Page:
Monday, February 20, 2012

Preparing for Lent - 2 of 3

In the previous post, we looked at the “Now” of “Be Here Now”- our orientation to time and our choice to practice forgiveness & trust over bitterness & anxiousness. Continuing our reverse trek, we will now look at the idea of being present “Here”.

Here is an orientation to place, to the space we currently inhabit, the community we are currently planted in, the circumstances that currently surround us. I associate it with terms such as stability, rootedness and connection.

When we think of Jeremiah 29, we most often think of verse 11 – God knows the plans he has for us, and they are big ones! The future’s so bright, we gotta wear shades! Let’s go get ’em! It’s all fine and dandy that our creator has plans to prosper his people, to give them hope and a future, but that doesn’t change the fact that from Adam to Abraham and beyond, God’s people have always had to endure the nitty-gritty of daily life, and the consequences of their choices. That’s why my favorite part of Jeremiah 29 is found earlier in the chapter, in verses 4-7:

This is what the LORD Almighty, the God of Israel, says to all those I carried into exile from Jerusalem to Babylon: “Build houses and settle down; plant gardens and eat what they produce. Marry and have sons and daughters; find wives for your sons and give your daughters in marriage, so that they too may have sons and daughters. Increase in number there; do not decrease. Also, seek the peace and prosperity of the city to which I have carried you into exile. Pray to the LORD for it, because if it prospers, you too will prosper.”

Once again, the Israelites have found themselves in a foreign land, not a place they want to be, not the place God wanted them to be, yet here they were. And rather than a baby in a basket, rather than plagues and a Passover, God tells them to settle down, to make a home, to plant themselves in this place. And that prosperity? It will be dependent on how much they participate in seeking peace and prosperity for this land of their exile.

In the movie Click, the main character finds himself at the end of his life, distraught because while he was trying to fast forward through the moments he found dull or difficult, he missed out on the moments that were sacred and beautiful. In much the same way, if we keep waiting for life to happen somewhere else, under different circumstances, WE MISS LIFE! Participating in life means we are willing to be vulnerable, allowing ourselves to be known beyond our masks. Participating in life means we take the chance of being hurt, and we take the chance of being loved. Participating in life means releasing our illusion of control and embracing it all – the boredom and the grief and the beauty and the joy and the bellyaching laughter.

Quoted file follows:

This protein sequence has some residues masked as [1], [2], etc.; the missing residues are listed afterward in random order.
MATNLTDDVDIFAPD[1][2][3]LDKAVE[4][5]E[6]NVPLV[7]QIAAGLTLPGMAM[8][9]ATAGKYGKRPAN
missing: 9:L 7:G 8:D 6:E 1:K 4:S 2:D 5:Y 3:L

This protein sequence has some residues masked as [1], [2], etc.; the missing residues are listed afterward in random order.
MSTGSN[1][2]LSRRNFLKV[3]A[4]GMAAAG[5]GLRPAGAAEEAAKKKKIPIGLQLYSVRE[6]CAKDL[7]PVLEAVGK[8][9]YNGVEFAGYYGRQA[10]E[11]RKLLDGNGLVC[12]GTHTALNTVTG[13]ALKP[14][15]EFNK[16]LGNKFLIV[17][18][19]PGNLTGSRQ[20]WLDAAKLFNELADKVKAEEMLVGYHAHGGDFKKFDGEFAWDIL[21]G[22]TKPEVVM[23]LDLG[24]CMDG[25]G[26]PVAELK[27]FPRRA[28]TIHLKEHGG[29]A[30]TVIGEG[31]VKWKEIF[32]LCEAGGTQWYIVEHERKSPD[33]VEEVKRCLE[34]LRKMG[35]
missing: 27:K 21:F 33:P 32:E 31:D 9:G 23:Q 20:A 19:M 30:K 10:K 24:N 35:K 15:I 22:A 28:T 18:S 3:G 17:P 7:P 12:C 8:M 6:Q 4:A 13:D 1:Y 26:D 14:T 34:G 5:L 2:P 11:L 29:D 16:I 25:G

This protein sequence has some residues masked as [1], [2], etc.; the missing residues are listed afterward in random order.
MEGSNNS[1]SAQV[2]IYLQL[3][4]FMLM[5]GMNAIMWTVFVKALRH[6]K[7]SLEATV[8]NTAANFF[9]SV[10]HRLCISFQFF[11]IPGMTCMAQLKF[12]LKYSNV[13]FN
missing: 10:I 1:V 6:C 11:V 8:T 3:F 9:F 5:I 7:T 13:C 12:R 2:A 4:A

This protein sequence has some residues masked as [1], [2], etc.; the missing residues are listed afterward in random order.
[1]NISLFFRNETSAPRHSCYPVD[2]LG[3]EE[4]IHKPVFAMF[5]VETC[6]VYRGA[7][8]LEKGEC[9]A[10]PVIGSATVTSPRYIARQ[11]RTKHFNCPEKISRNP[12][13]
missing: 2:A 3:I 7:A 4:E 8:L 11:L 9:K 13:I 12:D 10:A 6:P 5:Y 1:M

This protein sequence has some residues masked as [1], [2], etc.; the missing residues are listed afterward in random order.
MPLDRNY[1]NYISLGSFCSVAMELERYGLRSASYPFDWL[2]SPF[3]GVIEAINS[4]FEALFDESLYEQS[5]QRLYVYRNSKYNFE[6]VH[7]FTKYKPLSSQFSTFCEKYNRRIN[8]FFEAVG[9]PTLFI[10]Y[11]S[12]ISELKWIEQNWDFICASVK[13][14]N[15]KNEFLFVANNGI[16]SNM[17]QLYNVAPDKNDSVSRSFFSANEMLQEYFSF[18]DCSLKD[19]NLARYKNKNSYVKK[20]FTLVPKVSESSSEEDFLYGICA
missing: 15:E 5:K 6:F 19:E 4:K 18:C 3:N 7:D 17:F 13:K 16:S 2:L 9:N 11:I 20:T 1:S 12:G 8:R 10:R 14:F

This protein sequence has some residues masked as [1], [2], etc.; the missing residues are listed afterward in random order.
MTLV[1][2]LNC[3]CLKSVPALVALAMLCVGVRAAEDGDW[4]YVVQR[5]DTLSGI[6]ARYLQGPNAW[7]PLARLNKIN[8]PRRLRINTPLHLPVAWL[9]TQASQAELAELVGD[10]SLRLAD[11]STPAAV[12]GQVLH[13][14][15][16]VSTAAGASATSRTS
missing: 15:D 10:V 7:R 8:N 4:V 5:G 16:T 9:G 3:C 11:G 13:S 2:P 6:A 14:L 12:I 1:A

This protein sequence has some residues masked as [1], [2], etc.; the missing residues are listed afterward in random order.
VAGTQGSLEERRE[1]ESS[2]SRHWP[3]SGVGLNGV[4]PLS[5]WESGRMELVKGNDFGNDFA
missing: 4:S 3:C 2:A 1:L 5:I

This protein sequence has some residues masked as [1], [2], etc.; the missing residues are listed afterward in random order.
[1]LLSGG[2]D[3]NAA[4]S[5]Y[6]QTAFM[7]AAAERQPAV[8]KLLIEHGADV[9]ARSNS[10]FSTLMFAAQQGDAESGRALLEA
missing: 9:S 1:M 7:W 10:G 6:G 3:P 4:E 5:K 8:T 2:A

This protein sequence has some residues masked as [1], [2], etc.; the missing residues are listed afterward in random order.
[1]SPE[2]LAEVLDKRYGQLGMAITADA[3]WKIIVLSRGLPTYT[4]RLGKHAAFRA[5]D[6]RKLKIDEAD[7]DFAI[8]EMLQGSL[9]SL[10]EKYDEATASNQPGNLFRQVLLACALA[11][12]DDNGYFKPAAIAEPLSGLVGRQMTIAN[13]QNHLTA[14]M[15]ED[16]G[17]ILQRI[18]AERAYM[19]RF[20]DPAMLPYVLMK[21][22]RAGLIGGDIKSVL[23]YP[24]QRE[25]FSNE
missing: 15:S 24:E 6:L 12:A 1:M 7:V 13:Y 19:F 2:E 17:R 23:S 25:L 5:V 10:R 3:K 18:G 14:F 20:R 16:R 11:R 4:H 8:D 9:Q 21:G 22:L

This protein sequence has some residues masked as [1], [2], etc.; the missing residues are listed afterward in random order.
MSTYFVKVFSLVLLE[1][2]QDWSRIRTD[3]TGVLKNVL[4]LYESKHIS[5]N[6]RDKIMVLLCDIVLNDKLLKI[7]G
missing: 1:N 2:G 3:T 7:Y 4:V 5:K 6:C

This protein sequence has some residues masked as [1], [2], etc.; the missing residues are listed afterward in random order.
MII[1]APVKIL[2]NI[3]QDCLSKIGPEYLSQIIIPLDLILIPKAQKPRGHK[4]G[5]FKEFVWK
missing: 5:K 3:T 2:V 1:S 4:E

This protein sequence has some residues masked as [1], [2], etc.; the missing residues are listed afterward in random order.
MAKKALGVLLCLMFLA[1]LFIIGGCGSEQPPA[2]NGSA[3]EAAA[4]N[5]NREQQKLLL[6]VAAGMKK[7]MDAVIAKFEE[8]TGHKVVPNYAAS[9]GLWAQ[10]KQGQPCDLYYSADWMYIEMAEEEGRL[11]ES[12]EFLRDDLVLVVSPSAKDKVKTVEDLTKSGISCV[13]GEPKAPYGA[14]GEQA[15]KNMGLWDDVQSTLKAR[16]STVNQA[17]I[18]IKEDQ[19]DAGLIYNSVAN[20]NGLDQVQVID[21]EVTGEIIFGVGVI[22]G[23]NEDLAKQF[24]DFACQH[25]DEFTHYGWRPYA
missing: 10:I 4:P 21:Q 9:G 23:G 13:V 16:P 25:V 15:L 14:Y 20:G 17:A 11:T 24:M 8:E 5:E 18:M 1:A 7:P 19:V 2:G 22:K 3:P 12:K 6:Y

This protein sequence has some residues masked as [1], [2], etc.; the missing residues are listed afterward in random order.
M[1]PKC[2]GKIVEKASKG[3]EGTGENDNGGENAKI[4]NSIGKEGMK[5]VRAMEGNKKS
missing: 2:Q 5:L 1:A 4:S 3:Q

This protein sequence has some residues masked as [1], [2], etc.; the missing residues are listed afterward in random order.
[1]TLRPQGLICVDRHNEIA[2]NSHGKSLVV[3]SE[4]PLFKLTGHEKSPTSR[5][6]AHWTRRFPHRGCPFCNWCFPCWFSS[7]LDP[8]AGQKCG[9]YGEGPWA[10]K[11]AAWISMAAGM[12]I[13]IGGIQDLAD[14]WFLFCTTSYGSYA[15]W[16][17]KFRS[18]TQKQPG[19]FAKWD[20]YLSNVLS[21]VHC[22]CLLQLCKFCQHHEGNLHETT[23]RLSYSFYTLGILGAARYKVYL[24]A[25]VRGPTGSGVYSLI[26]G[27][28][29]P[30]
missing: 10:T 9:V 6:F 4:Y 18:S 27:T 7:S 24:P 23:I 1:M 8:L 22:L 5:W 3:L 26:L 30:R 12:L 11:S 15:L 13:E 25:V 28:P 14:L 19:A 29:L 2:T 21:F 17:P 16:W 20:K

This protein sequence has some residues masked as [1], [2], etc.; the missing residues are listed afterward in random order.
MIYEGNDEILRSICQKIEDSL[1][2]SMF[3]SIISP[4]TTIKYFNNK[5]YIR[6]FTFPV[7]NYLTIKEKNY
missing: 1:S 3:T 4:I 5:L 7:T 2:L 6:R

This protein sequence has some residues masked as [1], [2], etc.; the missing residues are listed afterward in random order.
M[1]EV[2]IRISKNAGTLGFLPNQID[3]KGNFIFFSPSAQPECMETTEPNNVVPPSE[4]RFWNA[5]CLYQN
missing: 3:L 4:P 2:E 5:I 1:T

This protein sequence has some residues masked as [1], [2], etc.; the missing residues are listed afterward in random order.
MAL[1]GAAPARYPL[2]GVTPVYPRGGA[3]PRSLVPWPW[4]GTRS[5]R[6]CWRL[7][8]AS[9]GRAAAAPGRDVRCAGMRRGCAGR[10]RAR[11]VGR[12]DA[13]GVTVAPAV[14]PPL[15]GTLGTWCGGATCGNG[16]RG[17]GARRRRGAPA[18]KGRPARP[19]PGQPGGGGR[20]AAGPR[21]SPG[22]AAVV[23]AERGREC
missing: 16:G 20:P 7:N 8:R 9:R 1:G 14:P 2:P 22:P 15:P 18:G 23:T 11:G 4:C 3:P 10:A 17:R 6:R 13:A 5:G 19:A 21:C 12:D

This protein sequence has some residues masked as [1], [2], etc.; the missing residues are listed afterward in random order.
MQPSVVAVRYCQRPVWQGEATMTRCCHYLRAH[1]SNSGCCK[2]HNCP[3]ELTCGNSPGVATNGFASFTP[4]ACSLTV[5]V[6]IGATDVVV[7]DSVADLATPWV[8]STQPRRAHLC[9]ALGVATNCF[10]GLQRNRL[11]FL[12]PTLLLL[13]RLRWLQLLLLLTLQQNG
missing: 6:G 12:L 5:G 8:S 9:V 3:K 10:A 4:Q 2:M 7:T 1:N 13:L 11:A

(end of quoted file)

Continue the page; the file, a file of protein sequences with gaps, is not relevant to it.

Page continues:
Being rooted in a place, does not mean that we can never go elsewhere, but it does mean we do so intentionally. When we read about the Holy Spirit going with us in Jerusalem, and in all Judea and Samaria, and to the uttermost parts of the earth – some of us become very eager to jump to all of those uttermost parts. However, unless you choose one of those places, root yourself into community there, allow your walls to come down so that you can truly engage the people around you, you are not doing much for the peace and prosperity of that place, or the peace and prosperity of your own heart.

Mother Theresa famously said, “I want you to go and find the poor in your homes. Above all, your love has to start there. I want you to be concerned about your next door neighbor. Do you know who your neighbor is?” It can be very easy to go and serve in unfamiliar places where we only land for a short while, because it does not require much vulnerability on our parts. But if we really want to impact and be impacted by a community, we have to be fully present there, allow our walls and masks to fall to the ground, and settle down into daily life with one another.

The prayer exercise we practiced in conjunction with the discussion of being “here” was a lectio divina reading of Psalm 37:1-9. Sit with the passage and ask the Lord to speak to you about what it looks like to settle down into a place. Read slowly through the passage and get an overview of the verses. Pause, and let it sink in. Read slowly through it another time, and pay attention for a word that stands out to you. Read slowly through it a third time, and listen for your word in context. Sit with that word for a time, and allow the Lord to plant it in your heart.

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